Oh man, you hit all of it right there. Let's talk fundamentals. He loves Kim. He wants to stay with her. But you saw at the end of last season, he said to her, "Am I bad for you?" And soon after that, she proposes scamming with Howard as their victim. I always feel that those two things are connected. I think that she feels she wants to hold onto the relationship and the thing that lights their fire is scamming. And we've seen it before. We've seen when they were apart and they weren't getting along, that was when Kim called Jimmy from the bar and said, "We've got a live one." This is their thing. I guess some people play board games. Some couples travel or raise kittens and dogs. This couple scams. Maybe the couple that scams together stays together. We'll see.
And, of course, last season Jimmy spent a day and a night out in the desert with Mike Ehrmantraut. He saw a cartel massacre in front of him. He had guns to his head. And then, maybe even worse, because of him, Lalo Salamanca came to their apartment with a gun. And I think he's shaken. I think "he is off his game" is putting it mildly, and a lot of what happens in Episode 1 is Jimmy getting his sea legs back. I think you can see that especially in that scene in the country club. He walks in full of trepidation and I think at the moment when he's told "No, you can't get a tour," for a moment he's kind of relieved that he's not going to have to go through with this. Then he sees that he's going to lose and he sees Kevin Wachtel. He's not going to let Kevin win and that sparks him to continue with the scam. When he walks out of the country club, he's walking on air. He pulled it off.
But then you get to Episode 2 and the Kettlemans are back, and Jimmy can't quite close the deal, so Kim comes in and does it.
That's a great point. I always felt that Jimmy would have to use the stick, but I think he has a soft spot for criminals. And he doesn't really want to come down hard on the Kettlemans. But don't forget, they're scamming people who really can't afford to lose money and they're taking money that should be going to these poor folks. Jimmy seems to be more willing to overlook that. Kim, she's furious with them because those people are very much like the ones who are her clients. She spends her days helping indigent clients, helping people who can't afford good legal representation, and now here are the Kettlemans ripping them off, and I think that gets to her. I think that's the reason you hear her say, "You're going to use the stick, not just the carrot," and he says, "I think they're more carrot people," and it turns out in this case Kim is in the right. They need that stick.
Better Call stars tease what to expect in the final season:
Let's switch to another core duo: Mike and Gus. There seems to be real tension between them in these first couple episodes. What does it do dramatically to have them at odds with regards to what's going on with Nacho?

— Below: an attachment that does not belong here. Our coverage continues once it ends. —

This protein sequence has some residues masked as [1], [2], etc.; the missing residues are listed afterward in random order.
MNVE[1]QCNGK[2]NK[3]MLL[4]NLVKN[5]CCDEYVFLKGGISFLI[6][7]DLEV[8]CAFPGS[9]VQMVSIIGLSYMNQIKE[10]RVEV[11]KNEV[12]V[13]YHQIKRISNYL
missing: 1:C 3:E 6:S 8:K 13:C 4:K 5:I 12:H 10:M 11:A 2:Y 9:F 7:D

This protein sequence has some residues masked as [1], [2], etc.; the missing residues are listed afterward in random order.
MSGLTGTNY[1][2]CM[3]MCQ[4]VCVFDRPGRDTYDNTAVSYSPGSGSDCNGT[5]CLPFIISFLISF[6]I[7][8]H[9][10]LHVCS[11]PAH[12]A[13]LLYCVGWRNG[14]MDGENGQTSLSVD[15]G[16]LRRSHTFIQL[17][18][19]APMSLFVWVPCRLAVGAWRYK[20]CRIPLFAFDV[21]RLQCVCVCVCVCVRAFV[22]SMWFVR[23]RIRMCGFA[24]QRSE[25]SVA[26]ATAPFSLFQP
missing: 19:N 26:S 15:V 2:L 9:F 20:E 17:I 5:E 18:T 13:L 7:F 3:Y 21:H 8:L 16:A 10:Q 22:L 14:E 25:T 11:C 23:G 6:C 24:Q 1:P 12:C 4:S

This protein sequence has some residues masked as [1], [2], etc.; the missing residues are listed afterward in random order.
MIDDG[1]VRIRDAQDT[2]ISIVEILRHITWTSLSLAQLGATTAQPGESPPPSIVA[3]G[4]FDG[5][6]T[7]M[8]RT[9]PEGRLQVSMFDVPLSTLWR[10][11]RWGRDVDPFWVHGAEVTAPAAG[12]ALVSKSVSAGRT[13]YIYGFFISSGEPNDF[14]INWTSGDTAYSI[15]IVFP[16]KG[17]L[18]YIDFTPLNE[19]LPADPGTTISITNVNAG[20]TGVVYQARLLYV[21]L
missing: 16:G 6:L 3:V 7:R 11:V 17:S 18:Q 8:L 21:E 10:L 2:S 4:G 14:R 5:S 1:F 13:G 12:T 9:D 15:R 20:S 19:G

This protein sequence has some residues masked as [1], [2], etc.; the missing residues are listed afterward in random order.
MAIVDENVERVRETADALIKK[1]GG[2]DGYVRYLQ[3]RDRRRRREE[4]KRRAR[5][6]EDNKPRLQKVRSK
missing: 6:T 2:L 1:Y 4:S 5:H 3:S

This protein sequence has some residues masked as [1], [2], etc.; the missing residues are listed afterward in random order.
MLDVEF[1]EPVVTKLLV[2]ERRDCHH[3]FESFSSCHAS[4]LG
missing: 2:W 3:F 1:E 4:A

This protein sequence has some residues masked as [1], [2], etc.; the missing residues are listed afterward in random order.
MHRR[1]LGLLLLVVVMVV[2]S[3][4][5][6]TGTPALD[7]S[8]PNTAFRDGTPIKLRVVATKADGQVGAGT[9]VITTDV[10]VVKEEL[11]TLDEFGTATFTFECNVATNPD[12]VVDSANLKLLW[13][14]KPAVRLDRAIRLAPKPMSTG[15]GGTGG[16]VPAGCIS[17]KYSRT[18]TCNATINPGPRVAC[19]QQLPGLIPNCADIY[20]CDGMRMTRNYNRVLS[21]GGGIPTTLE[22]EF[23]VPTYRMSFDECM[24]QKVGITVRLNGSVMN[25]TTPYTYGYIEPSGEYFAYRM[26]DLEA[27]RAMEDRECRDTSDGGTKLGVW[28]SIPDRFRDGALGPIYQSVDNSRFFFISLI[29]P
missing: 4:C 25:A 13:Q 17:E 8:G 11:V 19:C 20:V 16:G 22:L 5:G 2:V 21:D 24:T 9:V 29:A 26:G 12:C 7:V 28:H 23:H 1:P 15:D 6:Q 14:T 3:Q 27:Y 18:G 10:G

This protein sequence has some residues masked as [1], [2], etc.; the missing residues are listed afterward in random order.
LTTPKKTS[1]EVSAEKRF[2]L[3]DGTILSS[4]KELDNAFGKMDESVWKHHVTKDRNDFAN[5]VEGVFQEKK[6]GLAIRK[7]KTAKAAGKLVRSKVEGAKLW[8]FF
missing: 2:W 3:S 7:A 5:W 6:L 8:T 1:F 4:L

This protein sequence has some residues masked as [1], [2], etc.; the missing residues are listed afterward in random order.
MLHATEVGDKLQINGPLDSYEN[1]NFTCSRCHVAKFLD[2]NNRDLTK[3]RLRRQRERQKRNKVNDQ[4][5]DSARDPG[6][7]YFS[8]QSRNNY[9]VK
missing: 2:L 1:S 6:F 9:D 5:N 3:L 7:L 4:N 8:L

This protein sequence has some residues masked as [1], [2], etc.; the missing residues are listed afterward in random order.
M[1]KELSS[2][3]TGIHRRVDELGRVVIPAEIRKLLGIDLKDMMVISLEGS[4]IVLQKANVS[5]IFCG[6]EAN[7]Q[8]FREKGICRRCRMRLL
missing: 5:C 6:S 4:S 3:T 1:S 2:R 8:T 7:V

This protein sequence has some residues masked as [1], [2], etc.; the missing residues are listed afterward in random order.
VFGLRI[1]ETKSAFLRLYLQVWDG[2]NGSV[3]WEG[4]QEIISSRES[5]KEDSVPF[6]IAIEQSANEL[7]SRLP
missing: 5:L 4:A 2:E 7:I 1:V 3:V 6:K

That's a great question. For Mike, I think the question is always where does he draw the line. We saw in his process for deciding to work with Gustavo Fring, he knew that bad things were going to come out of that – that that was a dark path to take. But he still has something of a moral code, and a moral code that Gus Fring does not share. Whereas Gustavo Fring sees everyone in the world as chess pieces, ripe for his manipulation. Mike draws a very bright line between people who are in the game and people who are not in the game, and Mike will not let Gus threaten the life of Nacho's dad because he knows he's met him and he knows very well that Nacho's father is a truly decent person. Mike seems to be willing to go along reluctantly with setting Nacho up, which doesn't go quite as planned, but when it comes to threatening Nacho's dad, he won't go there. So Mike is a good soldier. But even a good soldier can only be pushed so far.
What can you say about what Lalo is up to so far this season? What's going on in that calculating brain of his?
This season we're going to find out that Lalo Salamanca is kind of brilliant! He can be almost as indirect as Gus Fring, and you're going to find out how far he's willing to go and the lengths to which he's going to go to get his revenge on Gustavo Fring. Having said that, I think you're going to see him in places and doing things that you're probably not expecting. We're going to find out that Lalo is more of a chameleon than we could have ever imagined.
You recently revealed that Bryan Cranston and Aaron Paul will appear as Walt and Jesse in this final season of Better Call Saul. How did you want to approach their return? Does it re-contextualize them from Saul's point of view?
You just nailed it. I love Bryan and Aaron. They're two of my favorite people in the world and if it were just about who I wanted to work with, we would have had them in Episode 1 of this show. But this show is not about Walt and Jesse. It's about Jimmy and Saul. And so we waited until we found the right way to bring them in that helps to tell the story of Jimmy McGill/Saul Goodman/Gene Takovic. I think the way they show up is surprising and important, but I think the show wouldn't be complete without their participation and without seeing them. I think by the time we're finished, you are definitely going to look at Breaking Bad a different way.
You mentioned Gene there. So is it safe to assume we will seem him again?
Well, our key art shows Gene Takovic either putting on or taking off a Saul Goodman jacket, so it's a pretty safe bet that you're going to see that character before all's said and done.
Better Call Saul airs Mondays at 9/8c on AMC and AMC+. For more on the two-episode Season 6 premiere, read our Q&A with Bob Odenkirk, who plays Jimmy McGill.